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A Wine Lover's Weekly Guide To $10 Wines - An Inexpensive Chianti


I remember Chianti decades ago. It came in straw-covered bottles and was often as not consumed in Italian restaurants sporting red and white checkered tablecloths. Perhaps as a forerunner to greener times, empty bottles were converted into lamps or simply stoppered with a candle. Back in those days Italian law stipulated that Chianti contain a minimum percentage of white Tuscan grapes. Nobody except the vintners knew and nobody cared that Chianti was perhaps the prime method of getting rid of those white grapes of dubious quality. The wine was red, in fact for many people it was the red wine parallel to the Portuguese rose Mateus and the German white Liebfraumilch. Times have changed and Chianti now boasts Italy's top wine designation, DOCG, which in spite of the word Garantita, is no guarantee of quality. Admittedly, I did feel some excitement at opening the pink ribbon that only DOCG red wines may carry.
This particular wine is 85% Sangiovese and 15% a combination of a local red grape Canaiolo and the international red grape Merlot. The producer Straccali has been in business since 1925 and the grapes are hand picked. What more could someone want? But is it possible to get a fine wine from a well-known and hardly inexpensive wine region for $10 (less if you shop around in the United States)?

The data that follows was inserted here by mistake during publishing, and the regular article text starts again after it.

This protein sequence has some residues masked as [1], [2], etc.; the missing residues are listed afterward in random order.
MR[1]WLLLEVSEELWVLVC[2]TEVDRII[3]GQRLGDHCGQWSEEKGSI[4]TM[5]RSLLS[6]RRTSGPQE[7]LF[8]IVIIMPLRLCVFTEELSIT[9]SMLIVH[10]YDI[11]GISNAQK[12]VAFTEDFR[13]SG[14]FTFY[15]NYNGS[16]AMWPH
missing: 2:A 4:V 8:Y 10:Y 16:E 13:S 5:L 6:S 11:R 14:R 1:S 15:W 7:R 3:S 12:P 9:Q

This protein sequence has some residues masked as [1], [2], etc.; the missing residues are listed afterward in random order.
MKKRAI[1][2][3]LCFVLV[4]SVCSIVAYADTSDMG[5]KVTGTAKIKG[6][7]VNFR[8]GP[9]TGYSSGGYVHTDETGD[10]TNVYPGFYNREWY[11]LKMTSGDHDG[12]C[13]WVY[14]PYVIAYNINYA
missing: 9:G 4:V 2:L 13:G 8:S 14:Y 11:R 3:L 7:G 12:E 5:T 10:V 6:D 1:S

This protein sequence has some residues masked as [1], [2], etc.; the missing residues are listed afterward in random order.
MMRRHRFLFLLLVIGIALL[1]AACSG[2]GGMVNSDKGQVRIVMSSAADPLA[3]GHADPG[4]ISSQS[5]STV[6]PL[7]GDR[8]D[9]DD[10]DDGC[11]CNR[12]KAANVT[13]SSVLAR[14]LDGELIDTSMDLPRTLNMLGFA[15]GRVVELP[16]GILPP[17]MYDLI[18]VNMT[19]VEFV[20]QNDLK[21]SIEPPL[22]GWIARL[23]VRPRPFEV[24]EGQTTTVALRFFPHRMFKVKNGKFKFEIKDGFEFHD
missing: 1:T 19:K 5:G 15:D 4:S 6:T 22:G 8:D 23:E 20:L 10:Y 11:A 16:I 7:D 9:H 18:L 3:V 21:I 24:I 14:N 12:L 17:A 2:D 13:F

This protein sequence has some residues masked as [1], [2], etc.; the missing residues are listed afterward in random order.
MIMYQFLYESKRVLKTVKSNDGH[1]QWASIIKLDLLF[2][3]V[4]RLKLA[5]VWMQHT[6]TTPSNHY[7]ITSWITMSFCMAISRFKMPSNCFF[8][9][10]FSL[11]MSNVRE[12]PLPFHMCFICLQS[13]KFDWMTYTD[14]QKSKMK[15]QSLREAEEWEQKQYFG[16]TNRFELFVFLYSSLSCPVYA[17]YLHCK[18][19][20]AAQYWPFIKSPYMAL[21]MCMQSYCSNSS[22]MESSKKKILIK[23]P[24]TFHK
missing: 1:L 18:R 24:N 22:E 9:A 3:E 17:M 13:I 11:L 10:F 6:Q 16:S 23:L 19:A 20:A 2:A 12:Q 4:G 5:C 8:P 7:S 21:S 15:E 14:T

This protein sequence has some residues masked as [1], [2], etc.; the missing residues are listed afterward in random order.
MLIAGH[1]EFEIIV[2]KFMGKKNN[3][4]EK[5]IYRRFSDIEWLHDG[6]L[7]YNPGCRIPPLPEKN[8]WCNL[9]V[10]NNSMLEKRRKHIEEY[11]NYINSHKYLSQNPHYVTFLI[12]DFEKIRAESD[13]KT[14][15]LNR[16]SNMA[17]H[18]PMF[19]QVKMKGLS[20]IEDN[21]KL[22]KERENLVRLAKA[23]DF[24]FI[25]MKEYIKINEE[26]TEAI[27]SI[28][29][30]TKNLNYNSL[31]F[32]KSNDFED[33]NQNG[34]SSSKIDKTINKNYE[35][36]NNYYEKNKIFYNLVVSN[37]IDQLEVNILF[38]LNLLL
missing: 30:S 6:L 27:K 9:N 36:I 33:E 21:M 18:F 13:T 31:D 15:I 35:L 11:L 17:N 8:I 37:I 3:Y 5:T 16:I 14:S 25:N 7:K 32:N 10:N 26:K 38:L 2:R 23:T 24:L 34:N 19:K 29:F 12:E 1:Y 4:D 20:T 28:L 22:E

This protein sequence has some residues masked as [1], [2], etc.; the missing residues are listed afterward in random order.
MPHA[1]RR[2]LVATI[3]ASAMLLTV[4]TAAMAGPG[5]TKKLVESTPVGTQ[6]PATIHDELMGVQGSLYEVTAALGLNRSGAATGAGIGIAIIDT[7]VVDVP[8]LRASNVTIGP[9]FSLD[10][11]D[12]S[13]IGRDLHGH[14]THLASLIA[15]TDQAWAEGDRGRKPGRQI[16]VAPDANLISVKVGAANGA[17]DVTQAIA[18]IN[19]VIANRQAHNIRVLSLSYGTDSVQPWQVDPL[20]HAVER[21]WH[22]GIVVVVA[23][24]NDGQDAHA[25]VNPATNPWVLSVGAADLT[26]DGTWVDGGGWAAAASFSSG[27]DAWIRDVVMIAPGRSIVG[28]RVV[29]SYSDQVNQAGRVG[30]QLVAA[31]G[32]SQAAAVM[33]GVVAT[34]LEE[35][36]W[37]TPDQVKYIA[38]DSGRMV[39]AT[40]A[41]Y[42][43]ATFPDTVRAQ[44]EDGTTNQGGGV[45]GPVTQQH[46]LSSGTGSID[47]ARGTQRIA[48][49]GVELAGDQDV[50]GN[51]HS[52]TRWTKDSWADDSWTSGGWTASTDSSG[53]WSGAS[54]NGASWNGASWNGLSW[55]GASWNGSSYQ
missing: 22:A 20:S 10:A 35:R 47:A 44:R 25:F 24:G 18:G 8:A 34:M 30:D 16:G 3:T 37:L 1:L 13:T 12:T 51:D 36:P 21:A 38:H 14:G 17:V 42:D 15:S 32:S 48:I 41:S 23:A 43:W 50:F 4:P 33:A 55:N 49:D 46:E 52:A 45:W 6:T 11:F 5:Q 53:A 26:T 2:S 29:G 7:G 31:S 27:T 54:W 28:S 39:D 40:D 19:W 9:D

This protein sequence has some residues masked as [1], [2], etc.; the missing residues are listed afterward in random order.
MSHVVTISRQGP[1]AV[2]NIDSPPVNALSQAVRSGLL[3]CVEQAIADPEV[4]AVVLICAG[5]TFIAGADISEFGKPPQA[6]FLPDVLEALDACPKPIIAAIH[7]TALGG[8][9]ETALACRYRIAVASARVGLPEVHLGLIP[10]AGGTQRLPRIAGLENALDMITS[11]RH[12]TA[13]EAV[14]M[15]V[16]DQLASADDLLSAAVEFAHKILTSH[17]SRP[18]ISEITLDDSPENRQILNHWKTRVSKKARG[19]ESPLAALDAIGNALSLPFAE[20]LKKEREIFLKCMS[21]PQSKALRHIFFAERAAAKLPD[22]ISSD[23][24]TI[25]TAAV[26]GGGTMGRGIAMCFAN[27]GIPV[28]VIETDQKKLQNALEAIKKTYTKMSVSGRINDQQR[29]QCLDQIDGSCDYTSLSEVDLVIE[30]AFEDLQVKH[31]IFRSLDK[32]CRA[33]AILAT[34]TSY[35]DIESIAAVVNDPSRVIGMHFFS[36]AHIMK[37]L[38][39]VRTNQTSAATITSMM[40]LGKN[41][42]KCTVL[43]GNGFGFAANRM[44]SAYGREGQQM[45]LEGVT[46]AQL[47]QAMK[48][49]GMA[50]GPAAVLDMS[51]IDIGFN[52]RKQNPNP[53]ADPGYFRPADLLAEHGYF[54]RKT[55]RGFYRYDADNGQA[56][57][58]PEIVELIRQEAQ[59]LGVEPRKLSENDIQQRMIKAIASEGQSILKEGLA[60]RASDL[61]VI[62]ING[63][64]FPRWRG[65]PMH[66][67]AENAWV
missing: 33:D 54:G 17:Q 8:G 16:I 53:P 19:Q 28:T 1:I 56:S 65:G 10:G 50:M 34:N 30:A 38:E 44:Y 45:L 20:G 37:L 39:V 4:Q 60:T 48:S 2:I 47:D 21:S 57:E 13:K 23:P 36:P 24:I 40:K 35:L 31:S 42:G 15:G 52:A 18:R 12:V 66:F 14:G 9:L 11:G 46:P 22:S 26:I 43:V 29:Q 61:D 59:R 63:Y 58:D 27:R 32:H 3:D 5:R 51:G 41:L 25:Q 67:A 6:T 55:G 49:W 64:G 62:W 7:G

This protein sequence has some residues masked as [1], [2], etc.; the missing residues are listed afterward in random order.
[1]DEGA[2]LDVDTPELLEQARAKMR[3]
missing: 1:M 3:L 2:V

OUR WINE REVIEW POLICY All wines that we taste and review are purchased at the full retail price.

Wine Reviewed Straccali Chianti DOCG 2007 12.5 % alcohol about $10

Let's start with the marketing materials. Tasting Note: Medium ruby red color; aromas and flavors of cherry and strawberry, with dried herb note; dry, medium bodied with well-balanced acidity and tannins on finish. Serving Suggestion: Try with pasta with game sauce, risotto, roasted veal, or bistecca fiorentina. And now for my review.

At the first sip the wine was mouth filling but a bit short. This was no $25 Chianti - did I really think that it would be one? The first pairing was with a shepherd's pie. The wine was fruity and showed notes of tobacco. Initially the wine was short. Then I added a green jalapeno pepper mix. The Chianti intensified but did lose some fruit.

The second pairing included a barbecued chicken leg with the paprika dusted skin on, potato patties, and a tomato salsa. The wine really cut the grease. It was pleasant with nice round tannins and tasted of tobacco and black cherries. It was better with the greasy barbecue than with the acidic salsa. I also ate had a few sweet and sour barbecued chicken wings. The wine traded some of its fruit for more tobacco.

The final meal included barbecued spare ribs. The Chianti was nicely acidic and chewy tasting of chocolate and dark fruits. I tasted some oak. It cut the grease of the accompanying potatoes roasted in chicken fat.

In the presence of the first cheese, a marbled Cheddar, the wine was fruity with a note of tobacco. When faced with a Mozzerella, I tasted the oak and black cherries.

Final verdict. I would buy this wine again, especially if I could get it at a bargain price. But it doesn't deserve Italy's finest wine classification. By the way, Tuscany is home to many wines at five to ten times the price that hold the lowly IGT classification. We won't be reviewing them here. And until the economy really rebounds, we won't be reviewing them at all.


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Over the years Levi Reiss has authored or co-authored ten computer and Internet books, but really prefers drinking fine German wine, along with friends and the right foods. He teaches sundry computer classes at an Ontario French-language community college. Visit his global wine website http://www.theworldwidewine.com with a weekly column reviewing $10 wines and new sections writing about
(theory) and tasting (practice) organic and kosher wines.